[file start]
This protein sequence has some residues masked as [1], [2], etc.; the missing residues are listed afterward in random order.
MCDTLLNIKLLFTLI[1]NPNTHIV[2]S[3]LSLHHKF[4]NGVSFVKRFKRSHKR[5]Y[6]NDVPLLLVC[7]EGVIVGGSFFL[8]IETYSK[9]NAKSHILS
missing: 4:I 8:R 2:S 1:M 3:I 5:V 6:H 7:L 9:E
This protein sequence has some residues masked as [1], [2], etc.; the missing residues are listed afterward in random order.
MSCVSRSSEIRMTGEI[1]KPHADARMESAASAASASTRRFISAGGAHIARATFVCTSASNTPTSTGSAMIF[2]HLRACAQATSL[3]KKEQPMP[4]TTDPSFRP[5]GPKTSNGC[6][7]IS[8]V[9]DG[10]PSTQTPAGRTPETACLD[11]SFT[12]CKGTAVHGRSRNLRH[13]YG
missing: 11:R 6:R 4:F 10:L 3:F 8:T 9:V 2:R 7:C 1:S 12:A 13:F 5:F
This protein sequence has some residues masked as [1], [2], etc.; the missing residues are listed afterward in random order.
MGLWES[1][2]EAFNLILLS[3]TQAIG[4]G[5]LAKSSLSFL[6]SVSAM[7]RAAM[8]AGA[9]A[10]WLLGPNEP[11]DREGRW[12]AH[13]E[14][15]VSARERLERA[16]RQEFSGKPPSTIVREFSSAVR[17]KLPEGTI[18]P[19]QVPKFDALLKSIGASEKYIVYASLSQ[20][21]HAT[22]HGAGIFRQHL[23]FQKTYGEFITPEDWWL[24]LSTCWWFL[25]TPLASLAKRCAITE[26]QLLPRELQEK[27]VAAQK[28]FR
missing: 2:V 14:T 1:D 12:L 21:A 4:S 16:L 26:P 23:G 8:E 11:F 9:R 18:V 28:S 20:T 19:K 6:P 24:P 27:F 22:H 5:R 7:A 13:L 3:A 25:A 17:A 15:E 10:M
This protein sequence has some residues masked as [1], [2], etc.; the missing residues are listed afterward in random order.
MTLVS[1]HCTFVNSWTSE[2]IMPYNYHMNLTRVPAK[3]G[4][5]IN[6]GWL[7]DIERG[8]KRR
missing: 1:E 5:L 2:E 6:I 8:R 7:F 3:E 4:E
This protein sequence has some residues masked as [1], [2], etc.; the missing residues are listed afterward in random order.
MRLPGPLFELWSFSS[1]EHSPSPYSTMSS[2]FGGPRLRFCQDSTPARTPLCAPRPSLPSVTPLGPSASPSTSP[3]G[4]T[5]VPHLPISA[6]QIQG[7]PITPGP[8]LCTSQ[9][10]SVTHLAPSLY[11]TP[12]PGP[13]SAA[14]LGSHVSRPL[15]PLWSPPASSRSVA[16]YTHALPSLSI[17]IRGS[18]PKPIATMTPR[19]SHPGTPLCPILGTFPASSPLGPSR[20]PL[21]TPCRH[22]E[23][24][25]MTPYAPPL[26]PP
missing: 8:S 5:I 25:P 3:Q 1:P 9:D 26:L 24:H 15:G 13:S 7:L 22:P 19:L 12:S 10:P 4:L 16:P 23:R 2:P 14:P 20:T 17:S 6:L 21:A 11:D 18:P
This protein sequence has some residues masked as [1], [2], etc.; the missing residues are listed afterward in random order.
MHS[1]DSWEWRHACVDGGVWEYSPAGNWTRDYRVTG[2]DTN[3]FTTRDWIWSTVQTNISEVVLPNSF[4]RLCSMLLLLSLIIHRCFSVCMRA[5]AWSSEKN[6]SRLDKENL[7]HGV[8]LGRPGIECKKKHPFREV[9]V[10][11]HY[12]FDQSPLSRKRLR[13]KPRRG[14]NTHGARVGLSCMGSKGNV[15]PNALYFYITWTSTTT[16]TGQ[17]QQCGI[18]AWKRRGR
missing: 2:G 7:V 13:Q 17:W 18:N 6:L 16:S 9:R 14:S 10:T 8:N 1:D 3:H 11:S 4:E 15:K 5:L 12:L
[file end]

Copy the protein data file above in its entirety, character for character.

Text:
This protein sequence has some residues masked as [1], [2], etc.; the missing residues are listed afterward in random order.
MCDTLLNIKLLFTLI[1]NPNTHIV[2]S[3]LSLHHKF[4]NGVSFVKRFKRSHKR[5]Y[6]NDVPLLLVC[7]EGVIVGGSFFL[8]IETYSK[9]NAKSHILS
missing: 4:I 8:R 2:S 1:M 3:I 5:V 6:H 7:L 9:E
This protein sequence has some residues masked as [1], [2], etc.; the missing residues are listed afterward in random order.
MSCVSRSSEIRMTGEI[1]KPHADARMESAASAASASTRRFISAGGAHIARATFVCTSASNTPTSTGSAMIF[2]HLRACAQATSL[3]KKEQPMP[4]TTDPSFRP[5]GPKTSNGC[6][7]IS[8]V[9]DG[10]PSTQTPAGRTPETACLD[11]SFT[12]CKGTAVHGRSRNLRH[13]YG
missing: 11:R 6:R 4:F 10:L 3:F 8:T 9:V 2:R 7:C 1:S 12:A 13:F 5:F
This protein sequence has some residues masked as [1], [2], etc.; the missing residues are listed afterward in random order.
MGLWES[1][2]EAFNLILLS[3]TQAIG[4]G[5]LAKSSLSFL[6]SVSAM[7]RAAM[8]AGA[9]A[10]WLLGPNEP[11]DREGRW[12]AH[13]E[14][15]VSARERLERA[16]RQEFSGKPPSTIVREFSSAVR[17]KLPEGTI[18]P[19]QVPKFDALLKSIGASEKYIVYASLSQ[20][21]HAT[22]HGAGIFRQHL[23]FQKTYGEFITPEDWWL[24]LSTCWWFL[25]TPLASLAKRCAITE[26]QLLPRELQEK[27]VAAQK[28]FR
missing: 2:V 14:T 1:D 12:L 21:A 4:S 16:L 26:P 23:G 8:E 11:F 9:R 18:V 28:S 20:T 19:K 6:P 24:P 27:F 22:H 5:R 7:A 13:L 3:A 25:A 17:A 15:E 10:M
This protein sequence has some residues masked as [1], [2], etc.; the missing residues are listed afterward in random order.
MTLVS[1]HCTFVNSWTSE[2]IMPYNYHMNLTRVPAK[3]G[4][5]IN[6]GWL[7]DIERG[8]KRR
missing: 1:E 5:L 2:E 6:I 8:R 7:F 3:E 4:E
This protein sequence has some residues masked as [1], [2], etc.; the missing residues are listed afterward in random order.
MRLPGPLFELWSFSS[1]EHSPSPYSTMSS[2]FGGPRLRFCQDSTPARTPLCAPRPSLPSVTPLGPSASPSTSP[3]G[4]T[5]VPHLPISA[6]QIQG[7]PITPGP[8]LCTSQ[9][10]SVTHLAPSLY[11]TP[12]PGP[13]SAA[14]LGSHVSRPL[15]PLWSPPASSRSVA[16]YTHALPSLSI[17]IRGS[18]PKPIATMTPR[19]SHPGTPLCPILGTFPASSPLGPSR[20]PL[21]TPCRH[22]E[23][24][25]MTPYAPPL[26]PP
missing: 8:S 5:I 25:P 3:Q 1:P 9:D 26:L 24:H 15:G 13:S 7:L 22:P 19:L 12:S 10:P 4:L 16:P 23:R 2:P 14:P 20:T 17:S 6:L 21:A 11:D 18:P
This protein sequence has some residues masked as [1], [2], etc.; the missing residues are listed afterward in random order.
MHS[1]DSWEWRHACVDGGVWEYSPAGNWTRDYRVTG[2]DTN[3]FTTRDWIWSTVQTNISEVVLPNSF[4]RLCSMLLLLSLIIHRCFSVCMRA[5]AWSSEKN[6]SRLDKENL[7]HGV[8]LGRPGIECKKKHPFREV[9]V[10][11]HY[12]FDQSPLSRKRLR[13]KPRRG[14]NTHGARVGLSCMGSKGNV[15]PNALYFYITWTSTTT[16]TGQ[17]QQCGI[18]AWKRRGR
missing: 2:G 7:V 13:Q 17:W 18:N 6:L 16:S 9:R 14:S 10:T 8:N 1:D 3:H 11:S 4:E 15:K 5:L 12:L